Military CNSs are instrumental in conducting staff-assisted visits across MTFs around the world in preparing for Joint Commission surveys. As consultants, the CNS impacts every area of care (eg, specialty clinics, family practice clinics, mother baby units, intensive care units, emergency rooms, and dental facilities). They have driven evidence-based organizational practice change, including directing Enhanced Recovery After Surgery programs that reduced length of stay by 1 day for gynecological patients; designing and evaluating the use of essential oils for postoperative recovery which resulted in statistically significant decreases in pain, anxiety, and nausea; establishing registered nurse–operated hypertension clinics that demonstrated a reduction in blood pressure and increased attendance at follow-up appointments; exploring best practices with newborn injections while ensuring skin-to-skin contact between mother and baby which decreased newborn duration of crying; facilitating changes to align high-level disinfection and sterility assurance practices to regulatory and national standard setting bodies and recommended practice guidelines across numerous MTFs which resulted in positive patient outcomes, compliance with standards, and successful Joint Commission accreditation.

Currently, CNSs are leading a multicenter effort on postpartum hemorrhage to standardize care across 10 US Air Force MTFs and the DHA CNS Subcommittee is actively reviewing the perinatal training requirements in the recently released DHA protocol (April 2019). On an annual basis, the Uniformed Services University AG-CNS Program, along with industry partners, hosts a 4-day evidence-based “Excellence in High Level Disinfection (HLD)/Sterilization Quality Assurance Program” norming global improvements in patient safety in endoscope reprocessing and sterility assurance across the Department of Defense/DHA Enterprise. On the readiness front, Military CNSs are also consulting as subject matter experts on the development of an Operational Planning Guideline to increase trauma readiness for intensive care and emergency department nurses supporting intraoperative damage control on the battlefield.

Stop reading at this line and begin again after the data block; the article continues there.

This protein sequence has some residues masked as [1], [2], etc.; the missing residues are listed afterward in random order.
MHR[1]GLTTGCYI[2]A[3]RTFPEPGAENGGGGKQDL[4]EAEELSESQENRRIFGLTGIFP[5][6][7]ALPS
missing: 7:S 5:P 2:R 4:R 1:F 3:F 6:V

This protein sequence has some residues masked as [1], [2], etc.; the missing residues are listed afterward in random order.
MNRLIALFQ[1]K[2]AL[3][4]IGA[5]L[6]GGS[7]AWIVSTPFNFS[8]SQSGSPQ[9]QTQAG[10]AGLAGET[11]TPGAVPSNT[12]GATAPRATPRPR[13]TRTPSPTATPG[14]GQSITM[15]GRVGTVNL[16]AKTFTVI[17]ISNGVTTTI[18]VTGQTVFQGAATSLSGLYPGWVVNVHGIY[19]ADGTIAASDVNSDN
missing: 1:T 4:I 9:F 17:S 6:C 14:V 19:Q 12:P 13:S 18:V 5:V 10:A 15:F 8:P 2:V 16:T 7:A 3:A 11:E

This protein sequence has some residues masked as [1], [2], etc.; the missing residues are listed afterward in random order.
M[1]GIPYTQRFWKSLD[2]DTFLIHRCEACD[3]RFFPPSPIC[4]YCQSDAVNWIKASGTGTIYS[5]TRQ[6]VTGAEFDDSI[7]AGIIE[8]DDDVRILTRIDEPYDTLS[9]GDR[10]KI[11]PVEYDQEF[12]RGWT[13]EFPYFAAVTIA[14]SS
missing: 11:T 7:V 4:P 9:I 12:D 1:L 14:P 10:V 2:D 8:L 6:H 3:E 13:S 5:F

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SUMMARY

The military CNS is a dynamic, multifaceted expert clinician/independent practitioner, consultant, leader, educator, and evidence-based scholar. Clinical nurse specialists across the MHS must possess the expertise to navigate its complexity, offer clinical expertise and consultation, and assume active leadership roles in transitioning organizations into HROs. Today's military CNSs not only actively lead multidisciplinary teams for systems change and prepare healthcare units to operate across humanitarian or austere/downrange-deployment environments, but also find themselves in an exciting position of transforming a once siloed organization into an integrated system of readiness and health. Because the CNS is uniquely prepared and able to manage quality across the continuum, to analyze healthcare systems and processes, to optimize patient outcomes, and to guide change in support of HROs in healthcare; the military CNSs are a valuable asset to the DHA leadership as they navigate the future transitions of healthcare within the MHS.

The military CNS: ALWAYS PREPARED… READY TO SERVE!

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References

1. Department of Defense (2018). The Defense Health Agency 2017 Stakeholder Report.https://www.health.mil/Reference-Center/Reports?query=defense+health+agency.
2. Horner S. (2016). Allowing clinical nurse specialists to practice to the extent of their education and training will improve access to care for our veterans. http://nacns.org/docs/PR-HornerStatement160527.pdf. Accessed October 5, 2019.
3. Chassin MR, Loeb JM. High-reliability health care: getting there from here. Milbank Q. 2013;91(3):459–490.
4. Spruit M, Lytras M. Applied data science in patient-centric healthcare: adaptive analytic systems for empowering physicians and patients. Telemat Inform. 2018;25:643–653.
5. National Association of Clinical Nurse Specialists. Statement on Clinical Nurse Specialist Practice and Education. 2nd ed. Harrisburg, PA: NACNS; 2004. http://www.nacns.org/docs/NACNS-Statement.pdf. Accessed October 5, 2019.
6. Hicks RW, Becker SC, Cousins DD. MEDMARX® Data Report: A Chartbook of Medication Error Findings from the Perioperative Settings from 1998-2005. Rockville, MD: USP Center for the Advancement of Patient Safety; 2006.